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Author Topic: sheep breed options  (Read 810 times)

suzi

  • Joined Jul 2022
sheep breed options
« on: September 23, 2022, 09:10:47 pm »
im looking in invest in some new ewes next year (ewe lambs, hopefully bottle babies)

atm i have friesians and an icelandic X freisian. the castrates and ram are going to slaughter in november.
im not wanting dairy sheep as 5 is enough along with 2 goats (i will be upping them in time as well. but thats in hand as i know more about goats).
im wanting easy to handle, smaller, friendly (i have young kids so thats important) good mothers that are happy lambing inside as i tend to lamb over winter and lamb insider.

can anyone recomend a breed please?

Richmond

  • Joined Sep 2020
  • Norfolk
Re: sheep breed options
« Reply #1 on: September 23, 2022, 09:44:35 pm »
Why "hopefully bottle fed" babies? If you want to breed from these ewe lambs, wouldn't you want them to have the best start in life, reared by their mums, rather than being bottle fed orphans?  Or am I missing something?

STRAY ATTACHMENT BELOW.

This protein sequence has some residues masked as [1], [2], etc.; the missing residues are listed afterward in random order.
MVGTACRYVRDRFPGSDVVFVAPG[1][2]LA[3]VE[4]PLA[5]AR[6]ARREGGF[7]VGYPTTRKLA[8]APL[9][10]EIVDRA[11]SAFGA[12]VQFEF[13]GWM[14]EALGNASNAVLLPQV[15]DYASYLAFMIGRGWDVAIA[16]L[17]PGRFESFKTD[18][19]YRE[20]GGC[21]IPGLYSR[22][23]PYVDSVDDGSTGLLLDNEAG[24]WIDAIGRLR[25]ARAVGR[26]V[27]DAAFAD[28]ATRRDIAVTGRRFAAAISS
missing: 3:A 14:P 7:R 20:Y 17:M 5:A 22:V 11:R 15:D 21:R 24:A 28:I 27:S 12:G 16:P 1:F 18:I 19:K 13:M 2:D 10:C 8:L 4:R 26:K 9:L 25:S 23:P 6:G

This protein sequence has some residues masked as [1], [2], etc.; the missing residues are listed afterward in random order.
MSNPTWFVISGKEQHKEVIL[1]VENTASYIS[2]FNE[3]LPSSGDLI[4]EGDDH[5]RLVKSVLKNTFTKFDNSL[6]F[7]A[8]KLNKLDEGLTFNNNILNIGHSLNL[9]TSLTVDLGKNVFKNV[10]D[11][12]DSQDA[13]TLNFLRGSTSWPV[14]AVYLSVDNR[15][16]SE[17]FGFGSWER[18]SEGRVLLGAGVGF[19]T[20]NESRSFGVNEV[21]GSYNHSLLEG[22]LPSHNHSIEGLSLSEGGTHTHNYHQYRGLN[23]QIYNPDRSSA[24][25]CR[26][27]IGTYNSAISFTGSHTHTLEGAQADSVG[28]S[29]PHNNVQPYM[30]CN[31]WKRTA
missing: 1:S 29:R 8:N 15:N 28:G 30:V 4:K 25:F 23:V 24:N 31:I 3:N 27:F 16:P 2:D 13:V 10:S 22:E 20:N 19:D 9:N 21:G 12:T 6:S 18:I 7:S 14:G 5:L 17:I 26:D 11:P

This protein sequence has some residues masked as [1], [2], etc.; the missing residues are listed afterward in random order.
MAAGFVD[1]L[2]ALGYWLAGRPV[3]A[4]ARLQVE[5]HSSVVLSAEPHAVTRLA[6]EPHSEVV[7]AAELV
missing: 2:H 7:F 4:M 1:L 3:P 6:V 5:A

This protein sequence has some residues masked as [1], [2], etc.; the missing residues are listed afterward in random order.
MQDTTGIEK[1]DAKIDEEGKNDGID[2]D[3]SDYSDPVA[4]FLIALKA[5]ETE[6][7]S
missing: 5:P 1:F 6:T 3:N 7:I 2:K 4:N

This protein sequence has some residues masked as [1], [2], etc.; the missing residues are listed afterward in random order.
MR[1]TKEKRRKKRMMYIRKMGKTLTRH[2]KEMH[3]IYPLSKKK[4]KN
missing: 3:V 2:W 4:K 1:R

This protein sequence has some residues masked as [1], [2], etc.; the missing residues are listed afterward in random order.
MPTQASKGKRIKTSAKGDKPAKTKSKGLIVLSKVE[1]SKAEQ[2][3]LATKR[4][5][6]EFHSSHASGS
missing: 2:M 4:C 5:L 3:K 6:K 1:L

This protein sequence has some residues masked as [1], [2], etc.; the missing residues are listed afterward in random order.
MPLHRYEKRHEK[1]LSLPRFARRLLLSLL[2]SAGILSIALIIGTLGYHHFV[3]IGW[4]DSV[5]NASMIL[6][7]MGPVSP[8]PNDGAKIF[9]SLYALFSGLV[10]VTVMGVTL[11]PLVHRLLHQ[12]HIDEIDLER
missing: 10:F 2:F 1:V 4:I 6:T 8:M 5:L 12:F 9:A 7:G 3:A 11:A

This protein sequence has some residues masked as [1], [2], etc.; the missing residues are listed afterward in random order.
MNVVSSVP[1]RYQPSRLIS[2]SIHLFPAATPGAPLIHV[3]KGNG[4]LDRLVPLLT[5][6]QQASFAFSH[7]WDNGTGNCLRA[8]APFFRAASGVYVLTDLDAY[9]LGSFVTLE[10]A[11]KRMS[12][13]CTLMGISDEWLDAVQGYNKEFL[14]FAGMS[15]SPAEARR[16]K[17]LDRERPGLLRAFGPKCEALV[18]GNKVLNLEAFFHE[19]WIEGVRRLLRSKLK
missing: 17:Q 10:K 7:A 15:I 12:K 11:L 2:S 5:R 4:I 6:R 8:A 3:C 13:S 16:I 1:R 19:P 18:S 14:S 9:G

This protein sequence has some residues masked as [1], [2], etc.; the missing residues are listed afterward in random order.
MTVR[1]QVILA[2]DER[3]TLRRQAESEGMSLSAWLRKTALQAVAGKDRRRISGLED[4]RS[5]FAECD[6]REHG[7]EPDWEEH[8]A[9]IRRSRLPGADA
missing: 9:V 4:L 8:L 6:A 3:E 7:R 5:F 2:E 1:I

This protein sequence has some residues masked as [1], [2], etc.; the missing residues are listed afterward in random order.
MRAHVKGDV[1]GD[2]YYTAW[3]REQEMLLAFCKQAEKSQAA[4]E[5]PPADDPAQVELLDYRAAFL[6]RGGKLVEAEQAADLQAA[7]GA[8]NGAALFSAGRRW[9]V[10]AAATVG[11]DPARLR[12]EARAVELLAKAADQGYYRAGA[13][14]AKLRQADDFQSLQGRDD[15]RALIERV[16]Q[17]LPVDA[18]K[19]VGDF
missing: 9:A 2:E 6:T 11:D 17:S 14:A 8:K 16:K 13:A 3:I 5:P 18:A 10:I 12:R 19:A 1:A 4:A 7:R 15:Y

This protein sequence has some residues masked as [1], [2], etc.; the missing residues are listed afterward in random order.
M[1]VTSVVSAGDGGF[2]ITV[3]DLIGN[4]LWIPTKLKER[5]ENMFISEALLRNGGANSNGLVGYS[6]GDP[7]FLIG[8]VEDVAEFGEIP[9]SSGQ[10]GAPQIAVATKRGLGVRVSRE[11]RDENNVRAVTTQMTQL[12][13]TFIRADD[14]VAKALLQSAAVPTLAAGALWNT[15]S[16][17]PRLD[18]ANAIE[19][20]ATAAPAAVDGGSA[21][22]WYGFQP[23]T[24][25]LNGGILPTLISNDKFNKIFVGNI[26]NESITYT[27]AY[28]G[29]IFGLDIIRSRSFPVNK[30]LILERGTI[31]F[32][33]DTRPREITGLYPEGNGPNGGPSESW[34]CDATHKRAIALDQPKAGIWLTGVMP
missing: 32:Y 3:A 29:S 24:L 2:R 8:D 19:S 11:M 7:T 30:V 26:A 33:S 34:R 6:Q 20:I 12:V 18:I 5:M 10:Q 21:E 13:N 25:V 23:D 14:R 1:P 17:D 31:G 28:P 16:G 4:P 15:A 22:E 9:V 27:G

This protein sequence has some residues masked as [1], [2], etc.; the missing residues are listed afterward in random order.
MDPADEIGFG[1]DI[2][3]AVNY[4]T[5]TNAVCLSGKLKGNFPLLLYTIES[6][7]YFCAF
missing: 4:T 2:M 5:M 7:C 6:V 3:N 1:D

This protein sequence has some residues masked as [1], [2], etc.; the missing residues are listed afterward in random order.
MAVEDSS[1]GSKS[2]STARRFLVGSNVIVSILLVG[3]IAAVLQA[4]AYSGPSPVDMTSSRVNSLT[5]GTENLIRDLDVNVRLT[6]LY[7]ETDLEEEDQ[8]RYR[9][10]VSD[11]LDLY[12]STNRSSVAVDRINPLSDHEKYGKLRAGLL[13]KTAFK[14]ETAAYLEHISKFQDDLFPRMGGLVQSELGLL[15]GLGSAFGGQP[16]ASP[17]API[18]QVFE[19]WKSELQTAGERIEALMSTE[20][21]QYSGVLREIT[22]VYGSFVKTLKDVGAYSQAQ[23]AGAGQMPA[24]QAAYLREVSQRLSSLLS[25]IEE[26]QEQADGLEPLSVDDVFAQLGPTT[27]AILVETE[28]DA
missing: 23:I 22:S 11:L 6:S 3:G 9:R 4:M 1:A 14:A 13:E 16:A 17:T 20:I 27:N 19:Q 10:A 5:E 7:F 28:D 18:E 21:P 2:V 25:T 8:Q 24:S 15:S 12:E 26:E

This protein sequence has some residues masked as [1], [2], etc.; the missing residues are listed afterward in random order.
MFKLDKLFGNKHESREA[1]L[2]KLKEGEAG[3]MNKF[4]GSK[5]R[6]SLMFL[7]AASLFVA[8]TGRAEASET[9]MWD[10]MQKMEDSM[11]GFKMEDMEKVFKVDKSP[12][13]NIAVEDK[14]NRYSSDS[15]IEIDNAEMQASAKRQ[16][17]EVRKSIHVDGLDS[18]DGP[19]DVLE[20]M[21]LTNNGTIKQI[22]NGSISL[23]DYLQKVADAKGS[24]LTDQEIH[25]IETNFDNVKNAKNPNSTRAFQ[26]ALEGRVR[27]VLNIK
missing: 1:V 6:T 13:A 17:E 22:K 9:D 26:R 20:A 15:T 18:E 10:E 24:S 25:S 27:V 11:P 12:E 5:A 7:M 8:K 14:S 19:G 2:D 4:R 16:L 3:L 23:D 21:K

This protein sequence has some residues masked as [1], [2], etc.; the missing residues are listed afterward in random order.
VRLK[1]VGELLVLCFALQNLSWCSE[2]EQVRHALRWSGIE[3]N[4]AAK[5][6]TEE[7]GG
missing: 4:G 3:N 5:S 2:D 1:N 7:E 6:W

When we first ventured into sheep I read, and was also advised by others, that moving forward if we wanted to breed, then the best option was to buy in naturally reared ewe lambs as they would a) be healthier than bottle fed, and b) inherit/learn mothering skills from being reared by their mums.
« Last Edit: September 23, 2022, 09:49:37 pm by Richmond »

Anke

  • Joined Dec 2009
  • St Boswells, Scottish Borders
Re: sheep breed options
« Reply #2 on: September 24, 2022, 07:23:45 am »
A smaller traditional breed - ewes that do their own lambing - would be my point to start. And the most likely recommendation from me would be Shetlands - but mine have never done indoor lambing - when given the choice of an open fronted barn the Shetlands went resolutely outside.


First and foremost you have to think about why you want sheep and what you want to do with them - meat (selling fat lambs or meat for home consumption, possibly with home slaughter, mutton or lamb), wool (sell fleeces, spin yourself etc etc), lawn mowers....


As said above, I would not recommend to get bottle lambs for breeding ewes, and whatever you end up doing NEVER have a tup/ram that was bottle-fed. Especially if you have youngsters helping you. Bottle-fed rams have no respect for their handlers, and when hungry will barge right into you for their feed. Also never leave a male lamb on the bottle intact, as you would just hand the problem to the next new sheepkeeper.